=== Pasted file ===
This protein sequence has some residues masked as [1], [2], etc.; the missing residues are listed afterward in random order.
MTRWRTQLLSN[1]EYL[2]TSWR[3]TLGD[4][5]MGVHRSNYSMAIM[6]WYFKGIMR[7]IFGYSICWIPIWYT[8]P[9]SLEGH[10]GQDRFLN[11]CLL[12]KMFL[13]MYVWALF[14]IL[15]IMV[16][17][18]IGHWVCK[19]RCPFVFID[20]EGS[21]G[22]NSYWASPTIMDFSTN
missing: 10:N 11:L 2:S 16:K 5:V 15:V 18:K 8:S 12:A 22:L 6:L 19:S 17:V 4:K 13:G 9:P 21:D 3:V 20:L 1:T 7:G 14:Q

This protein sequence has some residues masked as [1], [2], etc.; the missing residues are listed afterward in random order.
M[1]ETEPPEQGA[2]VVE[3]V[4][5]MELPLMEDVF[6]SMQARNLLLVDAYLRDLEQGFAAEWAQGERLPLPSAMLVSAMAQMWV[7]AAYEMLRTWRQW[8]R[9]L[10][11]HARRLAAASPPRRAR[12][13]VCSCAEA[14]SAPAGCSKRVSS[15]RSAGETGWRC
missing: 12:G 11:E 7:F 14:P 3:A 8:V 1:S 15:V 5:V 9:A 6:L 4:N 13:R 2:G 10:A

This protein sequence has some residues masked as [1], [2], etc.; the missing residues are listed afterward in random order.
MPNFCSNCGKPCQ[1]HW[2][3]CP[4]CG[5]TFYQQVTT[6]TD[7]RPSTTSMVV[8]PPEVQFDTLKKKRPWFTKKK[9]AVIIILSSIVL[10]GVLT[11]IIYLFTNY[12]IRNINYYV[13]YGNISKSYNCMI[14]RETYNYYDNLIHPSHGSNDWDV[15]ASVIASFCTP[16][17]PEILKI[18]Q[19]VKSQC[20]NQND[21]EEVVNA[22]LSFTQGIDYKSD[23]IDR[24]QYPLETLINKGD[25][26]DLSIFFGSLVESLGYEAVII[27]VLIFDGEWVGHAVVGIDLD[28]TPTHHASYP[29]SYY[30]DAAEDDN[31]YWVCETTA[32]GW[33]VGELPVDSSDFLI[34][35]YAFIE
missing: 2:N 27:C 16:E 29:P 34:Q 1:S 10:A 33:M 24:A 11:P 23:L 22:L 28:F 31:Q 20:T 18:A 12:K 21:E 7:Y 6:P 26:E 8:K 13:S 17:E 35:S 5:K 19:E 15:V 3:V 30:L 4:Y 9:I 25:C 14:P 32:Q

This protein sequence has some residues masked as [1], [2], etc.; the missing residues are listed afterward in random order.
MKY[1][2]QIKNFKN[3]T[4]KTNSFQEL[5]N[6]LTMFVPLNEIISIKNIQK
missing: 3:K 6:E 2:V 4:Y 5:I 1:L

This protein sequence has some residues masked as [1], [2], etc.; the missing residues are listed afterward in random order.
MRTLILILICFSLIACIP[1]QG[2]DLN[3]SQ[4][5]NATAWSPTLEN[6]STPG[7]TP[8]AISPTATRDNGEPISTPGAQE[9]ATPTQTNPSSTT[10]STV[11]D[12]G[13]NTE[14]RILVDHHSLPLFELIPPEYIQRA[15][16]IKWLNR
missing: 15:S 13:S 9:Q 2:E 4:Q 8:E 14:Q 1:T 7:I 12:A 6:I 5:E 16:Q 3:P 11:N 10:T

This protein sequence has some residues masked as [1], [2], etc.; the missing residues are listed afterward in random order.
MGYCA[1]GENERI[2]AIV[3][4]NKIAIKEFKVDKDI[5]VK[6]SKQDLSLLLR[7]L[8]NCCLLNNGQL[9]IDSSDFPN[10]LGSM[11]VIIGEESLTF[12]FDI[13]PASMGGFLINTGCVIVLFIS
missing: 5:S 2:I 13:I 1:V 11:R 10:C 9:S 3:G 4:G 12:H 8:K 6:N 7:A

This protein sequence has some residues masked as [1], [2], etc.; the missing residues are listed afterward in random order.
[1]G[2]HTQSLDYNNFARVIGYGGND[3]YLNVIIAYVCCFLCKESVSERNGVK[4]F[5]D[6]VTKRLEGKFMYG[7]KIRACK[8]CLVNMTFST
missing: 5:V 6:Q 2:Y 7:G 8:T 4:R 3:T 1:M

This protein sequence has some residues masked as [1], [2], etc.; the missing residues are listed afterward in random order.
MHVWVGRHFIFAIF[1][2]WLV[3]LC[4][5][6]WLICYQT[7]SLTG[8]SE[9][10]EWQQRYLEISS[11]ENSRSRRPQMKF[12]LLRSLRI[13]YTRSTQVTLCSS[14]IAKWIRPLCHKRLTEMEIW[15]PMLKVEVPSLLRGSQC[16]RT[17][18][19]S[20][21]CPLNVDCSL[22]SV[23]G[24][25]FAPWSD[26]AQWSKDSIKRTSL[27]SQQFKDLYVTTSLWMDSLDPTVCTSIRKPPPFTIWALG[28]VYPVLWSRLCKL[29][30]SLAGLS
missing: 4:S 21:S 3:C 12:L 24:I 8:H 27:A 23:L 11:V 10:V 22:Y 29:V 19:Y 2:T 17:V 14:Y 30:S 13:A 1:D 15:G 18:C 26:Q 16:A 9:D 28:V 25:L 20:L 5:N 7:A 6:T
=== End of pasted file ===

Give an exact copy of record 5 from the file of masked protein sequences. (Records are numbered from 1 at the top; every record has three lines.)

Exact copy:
This protein sequence has some residues masked as [1], [2], etc.; the missing residues are listed afterward in random order.
MRTLILILICFSLIACIP[1]QG[2]DLN[3]SQ[4][5]NATAWSPTLEN[6]STPG[7]TP[8]AISPTATRDNGEPISTPGAQE[9]ATPTQTNPSSTT[10]STV[11]D[12]G[13]NTE[14]RILVDHHSLPLFELIPPEYIQRA[15][16]IKWLNR
missing: 15:S 13:S 9:Q 2:E 4:Q 8:E 14:Q 1:T 7:I 12:A 6:I 5:E 16:Q 3:P 11:N 10:T